Lesson 5: Subtracting Two- and Three-Digit Numbers

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Subtracting larger numbers

In Introduction to Subtraction, we learned that counting and using visuals can be useful for solving basic subtraction problems. For instance, say you have 9 apples and you use 6 to make a pie. To find out how many apples are left, you could represent the situation like this:

It's easy to count and see that 3 apples are left.

What if you need to solve a subtraction problem that starts with a large number? For instance, let's say instead of making an apple pie, you want to pick apples from an apple tree. The tree has 30 apples and you pick 21. We could write this as 30 - 21.

You might see why counting to solve this problem isn't a good idea. When you have a subtraction problem that starts with a large number, it could take a long time to set up the problem. Imagine the time it would take to count out 30 objects and then take away 21! Also, it would be easy to lose track as you counted. You could end up with the wrong answer.

For this reason, when people solve a subtraction problem with large numbers, they set up the problem in a way that makes it easy to solve one step at a time. Let's see how this works with another problem: 79 - 13.

  • In the last lesson, we learned how to write expressions. However, subtracting with larger numbers is easier when the expressions are written in a different way.

  • Instead of writing the numbers side by side…

  • Place the numbers so they are stacked — one number on top and one number on the bottom.

  • With a stacked subtraction expression, the larger number is always written on top. Here, that number is 79.

  • Write the amount being subtracted underneath the top number. That's 13.

  • Put the minus sign to the left of the numbers.

  • Instead of an equals sign, put a line underneath the bottom number.

  • When you stack a subtraction expression, make sure the numbers are lined up correctly. They are always lined up on the right. Here, we lined up 9 and 3.

  • Here's another problem, 576 - 2. With this problem, see how we lined up the numbers to the right?

  • No matter how many digits are in the numbers, always line up the numbers to the right.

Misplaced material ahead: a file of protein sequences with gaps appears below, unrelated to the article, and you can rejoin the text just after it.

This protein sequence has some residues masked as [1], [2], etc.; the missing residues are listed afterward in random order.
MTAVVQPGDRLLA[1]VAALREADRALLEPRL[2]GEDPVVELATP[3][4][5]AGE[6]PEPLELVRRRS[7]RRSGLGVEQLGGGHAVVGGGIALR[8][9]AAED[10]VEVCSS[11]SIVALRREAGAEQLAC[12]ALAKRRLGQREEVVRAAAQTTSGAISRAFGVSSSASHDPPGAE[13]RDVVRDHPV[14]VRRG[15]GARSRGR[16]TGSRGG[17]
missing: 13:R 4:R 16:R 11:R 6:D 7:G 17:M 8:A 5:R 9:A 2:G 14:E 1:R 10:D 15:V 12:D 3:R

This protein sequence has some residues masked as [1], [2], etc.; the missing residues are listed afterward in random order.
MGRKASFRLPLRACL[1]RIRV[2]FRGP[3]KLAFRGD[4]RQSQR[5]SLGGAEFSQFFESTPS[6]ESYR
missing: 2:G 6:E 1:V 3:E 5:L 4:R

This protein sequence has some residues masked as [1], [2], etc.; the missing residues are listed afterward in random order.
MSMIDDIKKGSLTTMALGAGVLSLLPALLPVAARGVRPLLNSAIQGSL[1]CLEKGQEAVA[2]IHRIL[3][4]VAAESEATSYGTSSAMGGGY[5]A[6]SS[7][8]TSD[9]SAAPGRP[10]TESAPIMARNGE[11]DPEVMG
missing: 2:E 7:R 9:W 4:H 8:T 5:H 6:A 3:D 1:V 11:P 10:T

We can see that 79 - 13 and mean the same thing — they're just written differently.


Solving Stacked Subtraction Problems

If you feel comfortable with the subtraction skills from Introduction to Subtraction, you're ready to start solving stacked subtraction problems.

  • Let's try to solve 49 - 7.

  • With all stacked subtraction problems, we start with the digits that are farthest to the right. Here, we'll begin with 9 and 7.

  • 9 - 7 = 2. The difference is 2. It's important to write 2 directly beneath the digits we just subtracted.

  • Now let's find the difference of the digits to the left. The top digit is 4, but there's nothing beneath it.

  • 4 minus nothing is 4, so we'll write 4 beneath the line.

  • Our result is 42. 49 - 7 = 42.

  • Let's see how this works with another problem: 88 - 62.

  • As always, start with the digits that are farthest to the right. Here, they are 8 and 2.

  • 8 - 2 = 6. Make sure to write 6 below the line.

  • Next, find the difference of the digits to the left, 8 and 6.

  • 8 - 6 is 2. Write 2 below the line.

  • The answer is 26. 88 - 62 = 26.

In the slideshow, you saw that stacked subtraction problems are always solved from right to left. The expressions below are solved the same way. First, the bottom right digit is subtracted from the top right digit. Then, the bottom left digit is subtracted from the top left digit.

85 - 24

Try This!

Stack these subtraction problems and solve them. Then, check your answer by typing it into the box.

56 - 40 =
29 - 19 =
75 - 23 =

Subtracting Larger Numbers

Stacked subtraction can also be used for finding the difference of larger numbers. No matter how many digits there are, you subtract the same way every time — from right to left.

Try This!

These subtraction problems have larger numbers. Solve them, and then check your answer by typing it into the box.

225 - 100 =
199 - 21 =
634 - 623 =

Borrowing

Sometimes when you subtract, you will notice that the top digit is smaller than the bottom. For example, take a look at this problem:

75 - 29

Normally, we'd start on the right with 5 - 9. However, since 9 is bigger than 5, we can't subtract normally. Instead, we have to use a technique called borrowing.

Let's see how it works.

  • First, we'll make sure the expression is set up correctly. The larger number is stacked on top of the smaller number.